If your job or your studies take you overseas, there can be a lot to adjust to – the challenges of a new city, potential cultural differences, making new friends, not to mention the new role itself.
Some core things you will need to get the most out of it are:
Embrace the differences of your new environment, explore as much as possible to see what this new place has to offer, and try to resist constantly comparing your new life to your old life. It’s a great opportunity to go places or try things that you wouldn’t have done at home, so embrace different!
Find the positive
If you notice yourself frequently coming up with things you miss or making unfavourable comparisons to home, deliberately try to refocus your mind on things you do like about your new environment. Focus on what you are gaining, not what you are missing.
It’s OK to feel homesick
We all adjust to new circumstances at different rates. Many expats talk about ups and downs as they adjust to their new home, and the difficulty they have after the initial excitement wears off. For some people this happens in the first weeks or months, for others after they’ve been away for a year or two. Recognise these feelings, talk about them with others, and remind yourself that you certainly aren’t alone in feeling this way, and the feeling won’t last forever.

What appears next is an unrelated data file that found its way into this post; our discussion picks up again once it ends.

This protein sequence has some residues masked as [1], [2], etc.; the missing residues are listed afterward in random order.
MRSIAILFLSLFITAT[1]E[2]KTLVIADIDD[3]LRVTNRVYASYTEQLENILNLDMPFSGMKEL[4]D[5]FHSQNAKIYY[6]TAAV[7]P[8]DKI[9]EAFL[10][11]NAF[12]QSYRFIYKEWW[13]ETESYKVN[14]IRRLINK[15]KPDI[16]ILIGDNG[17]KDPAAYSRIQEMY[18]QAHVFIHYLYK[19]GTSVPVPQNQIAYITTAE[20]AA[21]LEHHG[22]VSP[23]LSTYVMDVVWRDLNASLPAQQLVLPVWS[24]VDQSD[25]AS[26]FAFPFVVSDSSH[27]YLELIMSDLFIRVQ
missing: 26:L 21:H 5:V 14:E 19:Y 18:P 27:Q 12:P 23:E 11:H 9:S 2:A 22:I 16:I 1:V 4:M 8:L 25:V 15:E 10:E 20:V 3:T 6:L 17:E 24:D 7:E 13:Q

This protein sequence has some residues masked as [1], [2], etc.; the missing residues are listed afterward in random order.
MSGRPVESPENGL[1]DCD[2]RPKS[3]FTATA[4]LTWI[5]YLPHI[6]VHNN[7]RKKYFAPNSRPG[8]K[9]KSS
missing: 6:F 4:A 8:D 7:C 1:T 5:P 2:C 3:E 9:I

Laugh with yourself
It’s common in a new environment to make a few faux pas while you work out how things work. When this happens, you’ve essentially got two options – you can give yourself a hard time for stuffing up, or you can accept that you are human and laugh with yourself about your mistakes. I doubt that I need to tell you which is better for your wellbeing.
Use your newness to make conversation
People are often very proud of their country or city when talking to foreigners. Ask questions about what they like about living there, or how it is different to other places they have visited. These topics will help you to develop a greater rapport with people, and a greater depth of knowledge about your new home.
It can take a while to develop new friendships and support networks, so put some effort in to maintaining your relationships from back home. It’s important to feel that you have support and are connected, even if they’re far away.
We live in a world where typically we hear about all the good stuff – people post messages and photos of positive experiences – and we tend to share the negatives less often. This difference can make us feel like we are the only one’s having a hard time, especially when abroad. Moving overseas is very different to going overseas on a holiday, and you’ll experience many things no one shares on Instagram. Expect it to be difficult some of the time, and also know that these challenges will teach you a lot about yourself. Research suggests that those who have spent time living abroad are more confident and clearer about their own identity (Adam et al., 2018).
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Reference: Adam, H., Obodaru, O., Lu, J.G., Maddux, W. W., & Galinsky, A. D. (2018). The shortest path to oneself leads around the world: Living abroad increases self-concept clarity. Organizational Behavior and Human Decision Processes, 145 (16). DOI: 10.1016/j.obhdp.2018.01.002